But then there exist capabilities which a CUDA or an OpenCL programmer might want, which have no direct support from the GPU, and one of those capabilities might be, to lock an arbitrary object, so that the current thread can perform some computation which reads the object – after having obtained a lock on it – and which then writes changes to the object, before giving up its lock on it.

(Updated 04/19/2018 : )

Continue reading One way, in which my earlier description of CUDA was out of touch, with the real-world implementation.

Finding Out, How Many GPU Cores we have, Under Linux

One question which I see written about often on the Web, is how to find out certain stats about our GPU, under Linux. Under Windows, we had GUI-based programs such as ‘GPU-Z’, etc., but under Linux, the information can be just a bit harder to find.

I think that one tool which helps, is to have ‘OpenCL’ installed, as well as the command-line utility ‘clinfo’, which exists as one out of several packages, and as an actual, resulting command-name.

If we’re serious about programming our GPU, then having a GUI won’t help us much. We’d need to get dirty with code in that case, and then to have text-based solutions is suitable. But, if we’re just spectators in this sport, then two stats we may nevertheless want to know are:

  1. How many GPU-Core-Groups do we have – since GPU-Cores are organized as Groups, and
  2. How many actual Shader-Cores do we have in each Group?

Interestingly, the grouping of shader-cores, also represents how many vector-processors such GPU-computing tools as OpenCL see. And so, on the computer which I name ‘Klystron’, which is running Debian / Jessie, when typing in these commands as user, I get the following results:

 


dirk@Klystron:~$ clinfo | grep units
  Max compute units:                             4
  Max compute units:                             6
dirk@Klystron:~$ clinfo | grep multiple
  Kernel Preferred work group size multiple:     1
  Kernel Preferred work group size multiple:     64
dirk@Klystron:~$

 

This needs some explaining. On ‘Klystron’, I have the proprietary, AMD packages for OpenCL installed, since that computer has both an AMD CPU and a Radeon GPU. And this means that the OpenCL version will be able to carry out computing on both. And so I have the stats for both.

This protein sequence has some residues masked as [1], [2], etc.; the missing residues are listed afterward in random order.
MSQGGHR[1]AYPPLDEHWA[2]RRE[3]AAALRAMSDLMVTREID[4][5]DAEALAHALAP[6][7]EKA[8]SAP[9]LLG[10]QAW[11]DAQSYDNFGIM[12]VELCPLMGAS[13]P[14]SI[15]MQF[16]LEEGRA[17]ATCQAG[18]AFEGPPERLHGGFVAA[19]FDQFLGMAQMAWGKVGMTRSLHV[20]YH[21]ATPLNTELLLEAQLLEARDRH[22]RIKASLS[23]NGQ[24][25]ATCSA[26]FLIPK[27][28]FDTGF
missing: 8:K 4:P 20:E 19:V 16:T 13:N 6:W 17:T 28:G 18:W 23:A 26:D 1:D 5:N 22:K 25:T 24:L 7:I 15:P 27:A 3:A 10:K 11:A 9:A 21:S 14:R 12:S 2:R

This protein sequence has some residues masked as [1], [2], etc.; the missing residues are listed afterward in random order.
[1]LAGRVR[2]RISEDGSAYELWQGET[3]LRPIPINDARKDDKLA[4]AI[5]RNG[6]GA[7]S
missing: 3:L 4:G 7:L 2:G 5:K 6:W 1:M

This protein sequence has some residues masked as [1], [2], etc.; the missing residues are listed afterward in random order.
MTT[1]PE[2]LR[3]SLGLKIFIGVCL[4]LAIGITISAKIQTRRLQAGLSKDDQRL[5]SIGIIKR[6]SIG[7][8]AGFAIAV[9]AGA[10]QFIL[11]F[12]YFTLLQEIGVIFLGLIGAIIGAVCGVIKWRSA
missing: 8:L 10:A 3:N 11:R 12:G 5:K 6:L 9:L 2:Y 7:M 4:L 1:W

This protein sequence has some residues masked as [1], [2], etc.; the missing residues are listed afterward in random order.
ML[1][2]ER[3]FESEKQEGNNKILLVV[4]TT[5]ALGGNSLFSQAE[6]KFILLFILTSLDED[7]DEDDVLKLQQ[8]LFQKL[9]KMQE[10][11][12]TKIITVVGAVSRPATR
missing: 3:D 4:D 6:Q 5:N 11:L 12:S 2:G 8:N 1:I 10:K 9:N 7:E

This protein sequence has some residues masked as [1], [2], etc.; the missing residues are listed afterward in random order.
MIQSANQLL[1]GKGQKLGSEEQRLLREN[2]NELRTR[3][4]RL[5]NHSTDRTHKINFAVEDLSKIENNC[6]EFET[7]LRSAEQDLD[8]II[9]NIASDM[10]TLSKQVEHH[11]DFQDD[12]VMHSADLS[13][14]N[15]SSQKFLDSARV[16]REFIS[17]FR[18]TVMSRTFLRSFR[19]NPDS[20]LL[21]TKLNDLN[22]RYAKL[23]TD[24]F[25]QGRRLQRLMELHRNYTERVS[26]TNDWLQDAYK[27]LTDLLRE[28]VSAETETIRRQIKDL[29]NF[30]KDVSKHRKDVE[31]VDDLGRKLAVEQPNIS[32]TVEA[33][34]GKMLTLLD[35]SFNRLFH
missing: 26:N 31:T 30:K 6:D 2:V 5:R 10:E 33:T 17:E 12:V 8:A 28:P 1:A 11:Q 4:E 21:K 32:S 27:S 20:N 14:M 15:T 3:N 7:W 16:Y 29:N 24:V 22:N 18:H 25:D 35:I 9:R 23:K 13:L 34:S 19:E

In this case, the second entries reveal that I have 6×64 cores on the GPU.

Continue reading Finding Out, How Many GPU Cores we have, Under Linux

The PC Graphics Cards have specifically been made Memory-Addressable.

Please note that this posting does not describe

  • Android GPUs, or
  • Graphics Chips on PCs and Laptops, which use shared memory.

I am writing about the big graphics cards which power-users and gamers install into their PCs, which have a special bus-slot, and which cost as much money in themselves, as some computers cost.

The way those are organized physically, they possess one or more GPU, and DDR Graphics RAM, which loosely correspond to the CPU and RAM on the motherboard of your PC.

The GPU itself contains registers, which are essentially of two types:

  • Per-core, and
  • Shared

When coding shaders for 3D games, the GPU-registers do not fulfill the same function, as addresses in GRAM. The addresses in Graphics RAM typically store texture images, vertex arrays in their various formats, and index buffers, as well as frame-buffers for the output. In other words, the GRAM typically stores model-geometry and 2D or 3D images. The registers on the GPU are typically used as temporary storage-locations, for the work of shaders, which are again, separately loaded onto the GPUs, after they are compiled by the device-drivers.

A major feature which the designers of graphics cards have given them, is to extend the system memory of the PC onto the graphics card, in such a way that most of its memory actually has hardware-addresses as well.

This might not include the GPU-registers that are specific to one core, but I think does include shared GPU-registers.

Continue reading The PC Graphics Cards have specifically been made Memory-Addressable.